[0042] The DNA sequence encoding a parent lipolytic enzyme or phospholipase may be isolated from any cell or microorganism producing the enzyme in question, using various methods well known in the art. First, a genomic DNA and/or cDNA library should be constructed using chromosomal DNA or messenger RNA from the organism that produces the enzyme to be studied. Then, if the amino acid sequence of the lipolytic enzyme or phospholipase is known, labelled oligonucleotide probes may be synthesized and used to identify lipolytic or phospholipase enzyme-encoding clones from a genomic library prepared from the organism in question. Alternatively, a labelled oligonucleotide probe containing sequences homologous to another known lipolytic or phospholipase enzyme genes could be used as a probe to identify relevant enzyme-encoding clones, using hybridization and washing conditions of lower stringency.

[0043] Yet another method for identifying lipolytic or phospholipase enzyme-encoding clones would involve inserting fragments of genomic DNA into an expression vector, such as a plasmid, transforming cutinase-negative bacteria with the resulting genomic DNA library, and then plating the transformed bacteria onto agar containing a substrate for lipolytic or phospholipase enzymes (i.e. triglyceride), thereby allowing clones expressing the lipolytic enzyme to be identified.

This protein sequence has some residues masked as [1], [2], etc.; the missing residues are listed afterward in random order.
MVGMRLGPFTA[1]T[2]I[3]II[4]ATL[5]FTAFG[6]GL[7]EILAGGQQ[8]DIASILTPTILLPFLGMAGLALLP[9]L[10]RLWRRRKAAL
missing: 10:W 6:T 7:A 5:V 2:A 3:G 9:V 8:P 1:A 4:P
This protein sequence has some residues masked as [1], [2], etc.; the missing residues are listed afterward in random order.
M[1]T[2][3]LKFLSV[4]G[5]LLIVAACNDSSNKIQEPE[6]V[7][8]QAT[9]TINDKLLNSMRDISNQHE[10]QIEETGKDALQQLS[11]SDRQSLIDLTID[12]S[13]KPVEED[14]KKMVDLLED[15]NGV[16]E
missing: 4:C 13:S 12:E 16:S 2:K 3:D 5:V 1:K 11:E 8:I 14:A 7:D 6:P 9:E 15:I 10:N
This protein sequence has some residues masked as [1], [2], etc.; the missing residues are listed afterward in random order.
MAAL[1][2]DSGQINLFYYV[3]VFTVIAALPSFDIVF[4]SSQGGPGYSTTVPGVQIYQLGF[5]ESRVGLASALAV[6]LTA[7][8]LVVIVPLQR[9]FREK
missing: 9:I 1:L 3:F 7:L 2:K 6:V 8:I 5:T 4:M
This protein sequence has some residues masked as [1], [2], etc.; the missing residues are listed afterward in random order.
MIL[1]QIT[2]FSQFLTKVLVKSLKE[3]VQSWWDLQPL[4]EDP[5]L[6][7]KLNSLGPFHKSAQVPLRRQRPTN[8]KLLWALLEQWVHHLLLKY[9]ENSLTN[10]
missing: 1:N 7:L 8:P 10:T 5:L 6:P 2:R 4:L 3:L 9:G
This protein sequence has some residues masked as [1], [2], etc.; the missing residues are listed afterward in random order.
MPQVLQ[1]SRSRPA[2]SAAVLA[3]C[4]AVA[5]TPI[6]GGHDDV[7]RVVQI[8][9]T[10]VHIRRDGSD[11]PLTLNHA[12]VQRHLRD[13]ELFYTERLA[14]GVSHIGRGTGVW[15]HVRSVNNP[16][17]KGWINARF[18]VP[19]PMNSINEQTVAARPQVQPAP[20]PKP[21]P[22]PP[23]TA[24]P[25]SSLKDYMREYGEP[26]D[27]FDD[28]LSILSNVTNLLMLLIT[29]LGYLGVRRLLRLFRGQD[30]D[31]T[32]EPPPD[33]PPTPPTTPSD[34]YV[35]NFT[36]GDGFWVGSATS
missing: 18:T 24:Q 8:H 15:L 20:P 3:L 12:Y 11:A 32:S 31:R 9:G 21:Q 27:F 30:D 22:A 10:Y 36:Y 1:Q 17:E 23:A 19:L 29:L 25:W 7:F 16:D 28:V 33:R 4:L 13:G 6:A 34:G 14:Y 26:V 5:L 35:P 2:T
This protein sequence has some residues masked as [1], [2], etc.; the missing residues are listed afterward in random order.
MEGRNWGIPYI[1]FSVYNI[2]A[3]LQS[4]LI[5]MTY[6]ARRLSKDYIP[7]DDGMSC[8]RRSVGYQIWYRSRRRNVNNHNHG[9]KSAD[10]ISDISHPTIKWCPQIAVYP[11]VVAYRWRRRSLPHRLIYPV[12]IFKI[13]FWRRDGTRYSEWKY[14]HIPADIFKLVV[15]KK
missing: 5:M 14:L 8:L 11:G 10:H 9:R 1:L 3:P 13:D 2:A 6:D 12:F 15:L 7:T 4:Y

[0044] Alternatively, the DNA sequence encoding the enzyme may be prepared synthetically by established standard methods, e.g. the phosphoroamidite method described by S.L. Beaucage and M.H. Caruthers, (1981), Tetrahedron Letters 22, p. 1859-1869, or the method described by Matthes et al., (1984), EMBO J. 3, p. 801-805. In the phosphoroamidite method, oligonucleotides are synthesized, e.g. in an automatic DNA synthesizer, purified, annealed, ligated and cloned in appropriate vectors.

[0045] Finally, the DNA sequence may be of mixed genomic and synthetic origin, mixed synthetic and cDNA origin or mixed genomic and cDNA origin, prepared by ligating fragments of synthetic, genomic or cDNA origin (as appropriate, the fragments corresponding to various parts of the entire DNA sequence), in accordance with standard techniques. The DNA sequence may also be prepared by polymerase chain reaction (PCR) using specific primers, for instance as described in US 4,683,202 or R.K. Saiki et al., (1988), Science 239, 1988, pp. 487-491.

Expression vector



[0046] The recombinant expression vector carrying the DNA sequence encoding a lipolytic enzyme or phospholipase of the method of the invention may be any vector which may conveniently be subjected to recombinant DNA procedures, and the choice of vector will often depend on the host cell into which it is to be introduced. The vector may be one which, when introduced into a host cell, is integrated into the host cell genome and replicated together with the chromosome(s) into which it has been integrated. Examples of suitable expression vectors include pMT838.